Is Goat Cheese Paleo Friendly?

The paleo diet is primal because it entails living on natural food sources alone. However, it doesn’t include dairy products since animal milk wasn’t available during the Paleolithic era.

Is Goat cheese paleo? The short answer is no. Dairy products—regardless of which animals they come from—go against the paleo diet fundamentals. That means ALL animal dairy is off the table. However, there is a strong argument why you should consider goat cheese if you’re willing to compromise.

Is Goat Cheese Paleo Friendly?

That makes goat cheese a significant grey area for the dos and don’ts of paleo. On the one hand, it is a healthier alternative to cow’s milk and can even be ideal for people with casein sensitivities.

How Goat’s Cheese Is Made

Even if it is dairy, goat’s cheese is made simple that it retains all its good nutrition. It is wholly organic and considered quite a treat due to its unique flavor profile.

Goat cheese can be made at home through the simple process of curdling raw milk then draining and pressing the milk curds. Sometimes, an acid is used to speed up the coagulation process. 

If making aged cheese, the process is slightly different. After the draining and pressing, brining follows, which allows the cheese to develop a rind. The cheese is then stored in a cool environment for months. 

Why Is Goat’s Cheese Acceptable on Paleo?

Goat Cheese Closer To Human Milk Than Cow’s Milk

Even though cow’s milk is the most widely used type of dairy, goat’s milk is closer to human milk than cow’s milk is according to research. 

This has something to do with naturally occurring prebiotic oligosaccharides. Of the 14 found in goat’s milk, five are also present in human milk. 

Even though its fat content is similar to cow’s milk cheese, it contains more medium-chain fatty acids. These fatty acids give goat cheese its familiar tartness.

This might explain why people with low tolerance to bovine dairy products have no issues consuming dairy products from goats. 

Goat’s Milk Has A2 Caseins

Cow’s milk contains a protein that some people are allergic to. For example, A1 casein is usually present in cow’s milk but not in goat’s milk.

Therefore, goat’s cheese may be ideal for specific paleo diets, mainly where the A1 casein in cow’s milk was the problem.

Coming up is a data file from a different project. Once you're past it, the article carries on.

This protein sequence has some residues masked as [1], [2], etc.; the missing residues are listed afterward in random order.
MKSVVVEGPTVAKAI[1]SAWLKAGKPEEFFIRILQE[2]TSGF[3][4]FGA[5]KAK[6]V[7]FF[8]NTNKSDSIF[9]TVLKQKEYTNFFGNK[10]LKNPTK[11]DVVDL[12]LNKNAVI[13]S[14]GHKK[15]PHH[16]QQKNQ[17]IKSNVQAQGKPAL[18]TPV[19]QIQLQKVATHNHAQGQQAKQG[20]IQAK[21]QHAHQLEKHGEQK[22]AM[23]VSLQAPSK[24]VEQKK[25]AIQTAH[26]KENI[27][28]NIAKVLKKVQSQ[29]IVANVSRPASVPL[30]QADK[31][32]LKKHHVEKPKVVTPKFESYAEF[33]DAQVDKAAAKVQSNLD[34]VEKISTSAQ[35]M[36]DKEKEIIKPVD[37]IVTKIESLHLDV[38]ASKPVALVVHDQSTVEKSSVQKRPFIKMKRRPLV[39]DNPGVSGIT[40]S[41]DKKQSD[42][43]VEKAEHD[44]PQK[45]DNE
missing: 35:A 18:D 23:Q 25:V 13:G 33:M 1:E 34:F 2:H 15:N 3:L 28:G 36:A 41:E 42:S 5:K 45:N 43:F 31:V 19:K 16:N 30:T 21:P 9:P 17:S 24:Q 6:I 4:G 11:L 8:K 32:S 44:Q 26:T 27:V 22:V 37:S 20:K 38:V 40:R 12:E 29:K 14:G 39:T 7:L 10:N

Goat’s Cheese Is Only Minimally Processed

Compared to dairy products from cows, goat’s cheese is much healthier because it isn’t heavily refined.

Most dairy products go through several refinement processes, including pasteurization and skimming, which reduces their nutritional values. However, goat cheese remains nearly the same because it’s made entirely from raw goat milk.

Goat’s cheese is rich in protein, vitamins, calcium, phosphorus, and probiotics. It also contains essential micronutrients like niacin and thiamin. 

It may not be paleo, but it’s undoubtedly a wholesome and organic alternative to regular dairy products.

Can You Have Goat’s Cheese On The Paleo Diet?

Compared to cheese made from cow’s milk, goat’s cheese is significantly healthier, especially if it’s made organically. That being said, it wouldn’t be right to forget that:

  • All dairy has lactose. If you’re lactose intolerant, goat’s cheese is still off the table for you. Nevertheless, the more you ferment dairy, the more it loses its sugar, so aged goat’s cheese may be a viable alternative.
  • The paleo diet doesn’t include dairy. Occasionally, there’s nothing wrong with a cheese-based dish, especially if it’s goat’s cheese, but moderation is vital.
  • Goat’s milk is still high in calories. Therefore, you should factor in your weight loss goals when consuming it.
  • If you’re severely allergic to casein, it’s best to avoid all forms of dairy (except for ghee) altogether.

Goat’s cheese is relatively healthy in general, but if you don’t want to stray too far from your diet, you should ensure that your goat’s milk meets the following criteria.

  1. It should come from grass-fed goats because their milk has better quality protein.
  2. It should be freshly sourced and raw because unprocessed milk is nutrient-rich.

If you prefer to buy goat’s cheese, the best way to do that is to get it straight from a farmer. Remember, the paleo diet avoids heavily processed foods, and you’re more likely to find purely organic cheese if you get it from the source.


Goat’s cheese isn’t bad at all, especially when you compare it to cow’s milk cheese. 

But, considering that most dairy products are refined before hitting the shelves, is it fair to hold them to the high standards of the organic goat’s cheese available?

While it doesn’t conform to the paleo diet guidelines, goat cheese can be a healthy addition to your diet if you don’t have a problem with lactose. It’s also a better option than cow’s milk, which tends to have A1 caseins. 

In any case, you should keep in mind that dairy is not supposed to make up a significant portion of your paleo diet. Your protein, fats, and calcium will mostly come from lean meat, nuts, and eggs. 

References Used In This Article

  1. Paleolithic Diet
  2. Compliance, Palatability and Feasibility of PALEOLITHIC and Australian Guide to Healthy Eating Diets in Healthy Women: A 4-Week Dietary Intervention
  3. The effect of ghee (clarified butter) on serum lipid levels and microsomal lipid peroxidation

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